Horseracing Idioms in Politics
A reader asks about my use of the verb place in a recent post:
In your ‘The Oxford Short List 2015’ article the second paragraph reads “In this post, I’ll take a look at eight other words that placed in Oxford’s annual list of frequently used English words and phrases.” Is that construction correct, or wouldn’t the verb tense ‘were’ be missing between ‘that placed’?
The reader is thinking of place as a transitive verb meaning “to put” or “to set,” as in this example of passive voice: “The books were placed carefully on the shelf.”
I was using place with the following meaning:
place intransitive verb: to achieve a particular final position in a race or other competition.
In British horseracing, “to place” means to finish a race in any of the first three (occasionally four) positions, especially other than first.” In North American usage, “to place” is to finish second. Here’s an example of this figurative usage from the 2000 presidential race:
“They were playing to win; they weren’t playing to place,” Gore spokesman Chris Lehane said. “This is not win, place and show. This is winner and loser.”
Horseracing idioms are especially popular in political campaigning. Here are some more examples, with explanations:
After a strong performance in this week’s Democratic presidential debate, Hillary Clinton has reclaimed some of the ground she’d lost to Senator Bernie Sanders over the summer, leaving the two in a statistical dead heat in New Hampshire
Dead heat noun: Two or more horses finishing in an exact tie at the wire.
Time to prune the Republican presidential field to the top six
Field noun: The horses entered in a race.
The Republican Front Runner is a Huge Fan of Michael Moore
Front runner noun: A horse that usually leads (or tries to lead) the field for as far as it can.
Mayoral race in home stretch
Homestretch noun: The part of a racetrack between the last turn and the finish line
Mikva wins by a nose in 10th District
Nose noun: The smallest advantage a horse can win by. In England, the term is “a short head.”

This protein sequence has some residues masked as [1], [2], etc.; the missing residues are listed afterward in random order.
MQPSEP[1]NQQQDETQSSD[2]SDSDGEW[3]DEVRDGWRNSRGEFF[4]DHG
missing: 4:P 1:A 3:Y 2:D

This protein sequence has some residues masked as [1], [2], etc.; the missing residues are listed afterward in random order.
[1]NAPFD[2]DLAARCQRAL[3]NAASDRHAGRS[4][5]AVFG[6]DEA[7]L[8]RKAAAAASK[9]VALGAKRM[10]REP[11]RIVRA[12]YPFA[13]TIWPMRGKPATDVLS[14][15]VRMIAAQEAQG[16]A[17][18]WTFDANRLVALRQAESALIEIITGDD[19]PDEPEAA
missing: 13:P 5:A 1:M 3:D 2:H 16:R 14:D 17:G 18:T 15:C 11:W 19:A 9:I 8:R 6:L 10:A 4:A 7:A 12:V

Two more scratched from 28th ward race
Scratch verb: to be taken out of a race.
Whichever candidate proves the better stretch runner, the barrage from the other side will continue through until Election Day.
Stretch runner noun: a horse that picks up speed late in a race and finishes fast.
Silvestros tout Trump from their rooftop
Tout noun: a person who gives tips on racehorses, usually with expectation of some personal reward in return.
Tout verb: to praise particular horses and to predict winners. The verb has become especially popular with headline writers as a synonym for recommend or extol in a variety of contexts.
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7 Responses to “Horseracing Idioms in Politics”
First out of the gate = first person to declare candidacy
……..or any vested interest in a particular issue or event (not just to an election). Also, “I have no dog in this fight.” (kind of a gross metaphor!)
The phrase that comes to my mind is “I have no horse in this race,” meaning “I don’t have anyone I like or am supporting as a candidate in this election.”
The term “first past the post” is used in the US, but not as much as it is in the UK. It’s used in political science for elections that are winner-take-all, or “whoever gets the most votes wins”– which the vast majority of American elections are. In political science you also see the term single-member-district-plurality (SMDP) meaning nearly the same thing.
To me, “tout” has a seedy quality and comes off as slightly pejorative with a hint of hucksterism.
I like the “first past the post” idiom but I, an American, have never heard it before. Is it chiefly British?
The first idiom that came to mind when I saw the title of this article was “first past the post” (also styled as “first-past-the-post”). This likens the contest for leadership to a horserace where the winner takes all. It’s opposed to representational voting where the winner is the candidate taking the most districts. First past the post is an issue much debated in the UK in resent years.
“According to tradition the earliest games at Olympia were held by Endymion, who set his sons to run a race for the kingdom. His tomb was said to be at the point of the racecourse from which the runners started. The famous story of Pelops and Hippodamia is perhaps only another version of the legend that the first races at Olympia were run for no less a prize than a kingdom.”
– James George Frazer from “The Golden Bough: A Study of Magic and Religion.”